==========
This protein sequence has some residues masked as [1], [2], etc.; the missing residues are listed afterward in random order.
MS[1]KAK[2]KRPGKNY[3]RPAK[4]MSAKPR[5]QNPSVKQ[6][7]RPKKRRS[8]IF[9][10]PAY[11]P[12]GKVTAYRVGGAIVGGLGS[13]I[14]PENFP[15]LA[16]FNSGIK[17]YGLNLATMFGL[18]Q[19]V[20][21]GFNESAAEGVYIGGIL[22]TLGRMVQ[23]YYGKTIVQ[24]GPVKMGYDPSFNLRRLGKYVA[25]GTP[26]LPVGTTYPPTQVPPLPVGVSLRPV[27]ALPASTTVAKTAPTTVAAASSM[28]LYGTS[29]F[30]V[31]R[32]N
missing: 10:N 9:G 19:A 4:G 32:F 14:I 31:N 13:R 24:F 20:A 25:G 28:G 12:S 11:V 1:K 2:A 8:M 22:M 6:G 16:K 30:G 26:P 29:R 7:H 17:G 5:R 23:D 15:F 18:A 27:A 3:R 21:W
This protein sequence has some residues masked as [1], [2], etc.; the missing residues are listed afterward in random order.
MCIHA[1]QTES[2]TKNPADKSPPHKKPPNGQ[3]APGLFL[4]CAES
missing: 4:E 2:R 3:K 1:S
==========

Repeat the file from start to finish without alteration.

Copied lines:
This protein sequence has some residues masked as [1], [2], etc.; the missing residues are listed afterward in random order.
MS[1]KAK[2]KRPGKNY[3]RPAK[4]MSAKPR[5]QNPSVKQ[6][7]RPKKRRS[8]IF[9][10]PAY[11]P[12]GKVTAYRVGGAIVGGLGS[13]I[14]PENFP[15]LA[16]FNSGIK[17]YGLNLATMFGL[18]Q[19]V[20][21]GFNESAAEGVYIGGIL[22]TLGRMVQ[23]YYGKTIVQ[24]GPVKMGYDPSFNLRRLGKYVA[25]GTP[26]LPVGTTYPPTQVPPLPVGVSLRPV[27]ALPASTTVAKTAPTTVAAASSM[28]LYGTS[29]F[30]V[31]R[32]N
missing: 10:N 9:G 19:A 4:G 32:F 14:I 31:N 13:R 24:F 20:A 25:G 28:G 12:S 11:V 1:K 2:A 8:M 22:M 6:G 16:K 30:G 26:P 29:R 7:H 17:G 5:R 23:D 15:F 18:A 27:A 3:R 21:W
This protein sequence has some residues masked as [1], [2], etc.; the missing residues are listed afterward in random order.
MCIHA[1]QTES[2]TKNPADKSPPHKKPPNGQ[3]APGLFL[4]CAES
missing: 4:E 2:R 3:K 1:S